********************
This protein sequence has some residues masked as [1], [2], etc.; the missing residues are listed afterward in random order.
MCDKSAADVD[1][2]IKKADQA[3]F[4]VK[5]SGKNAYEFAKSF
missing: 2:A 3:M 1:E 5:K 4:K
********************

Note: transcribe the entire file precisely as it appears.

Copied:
This protein sequence has some residues masked as [1], [2], etc.; the missing residues are listed afterward in random order.
MCDKSAADVD[1][2]IKKADQA[3]F[4]VK[5]SGKNAYEFAKSF
missing: 2:A 3:M 1:E 5:K 4:K